Decommissioning swine waste lagoons
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Decommissioning swine waste lagoons

Mark Rice, assistant director, National Center for Manure and Animal Waste Management, and other College researchers are planting several tree species to see if some perform better than others in taking up nutrients from filled lagoons. (Photo by Becky Kirkland)

Ornate letter "T"
he use of lagoons to treat waste from North Carolina hog farms has generated considerable debate. Lagoon opponents say the structures produce odor and pose environmental risks, while others contend that a well-designed and managed lagoon is an acceptable waste treatment technology.

The controversy has generated research in the College of Agriculture and Life Sciences and elsewhere to develop technologies that could replace lagoons.

Yet what would become of North Carolina’s estimated 4,500 active lagoons, not to mention 1,700 inactive lagoons, if the state’s hog farmers were required to use other waste treatment technologies and abandon their lagoons?

Researchers from the College and Oregon State University are testing a method of decommissioning lagoons that may provide an economically and environmentally feasible alternative to the method now approved to close lagoons.

Almost all North Carolina swine farms use lagoons — large, earthen basins — to treat and store the waste produced by pigs. Farmers periodically spray lagoon liquid on nearby cropland.

Some of the waste settles to the lagoon bottom as sludge. The method now approved for lagoon closure calls for the liquid to be pumped out, while the sludge is then removed and spread on land. Plants grown on the land to which the sludge is applied take up and remove nutrients and other substances in the sludge that can pose environmental risks if not properly managed.

Photo of filled lagoon courtesy Craig Baird
Because lagoon liquid is typically sprayed on the land in the immediate vicinity of a hog farm, it’s usually necessary to transport sludge from a lagoon that is being closed to another site. Dr. Frank Humenik, coordinator of College waste-management programs, said transporting sludge is one reason it now costs about $43,000 per acre of lagoon surface to close a lagoon.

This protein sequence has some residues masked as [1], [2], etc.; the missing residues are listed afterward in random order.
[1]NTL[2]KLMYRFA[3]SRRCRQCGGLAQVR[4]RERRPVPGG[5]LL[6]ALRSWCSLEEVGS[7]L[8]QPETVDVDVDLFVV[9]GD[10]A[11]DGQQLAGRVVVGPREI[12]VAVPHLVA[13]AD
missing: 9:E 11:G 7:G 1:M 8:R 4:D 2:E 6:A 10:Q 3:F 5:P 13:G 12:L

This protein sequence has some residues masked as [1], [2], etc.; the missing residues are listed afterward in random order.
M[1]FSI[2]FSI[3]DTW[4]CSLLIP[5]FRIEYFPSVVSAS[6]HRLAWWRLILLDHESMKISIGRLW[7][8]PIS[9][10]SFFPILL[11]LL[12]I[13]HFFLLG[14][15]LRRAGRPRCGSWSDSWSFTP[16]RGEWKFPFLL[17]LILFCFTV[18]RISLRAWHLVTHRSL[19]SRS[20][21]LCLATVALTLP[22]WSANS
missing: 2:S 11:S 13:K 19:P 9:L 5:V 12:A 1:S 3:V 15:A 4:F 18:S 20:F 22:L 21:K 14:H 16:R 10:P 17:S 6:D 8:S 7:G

Humenik and other College researchers are working with Dr. Ronald Miner from Oregon State University and Ecolotree, an Iowa company that specializes in reclaiming landfills and other contaminated sites, to test an alternative method of decommissioning a lagoon. The work is funded by the College’s Animal and Poultry Waste Management Center and the North Carolina Pork Council.

The researchers have removed the liquid from two lagoons at a Hanor Farms site near Whitakers in Nash County and filled the lagoons with soil. The sludge was not removed. Monitoring wells have been installed at the site by the North Carolina Department of Environment and Natural Resources, Division of Water Quality, Groundwater Section, which has conducted initial groundwater testing.

Humenik said the two lagoons, one measuring 75 by 190 feet and the other 60 by 70 feet, have been inactive for several years. They were taken out of service when a larger lagoon was built. Several species of trees, including hybrid poplars bred for use on decommissioned landfills, were planted on the former lagoons.

Over time, Humenik said, the trees will take up and remove the sludge nutrients. The trees can provide harvestable wood and allow the land to be used for other activities in the future.

—Dave Caldwell

Field Day Planned

A field day is being planned for Aug. 12 at the Hanor Farms site. The event is tentatively scheduled to begin at 10 a.m. and conclude around noon.

Information will be available as plans are finalized on the Waste Management Programs Web site at

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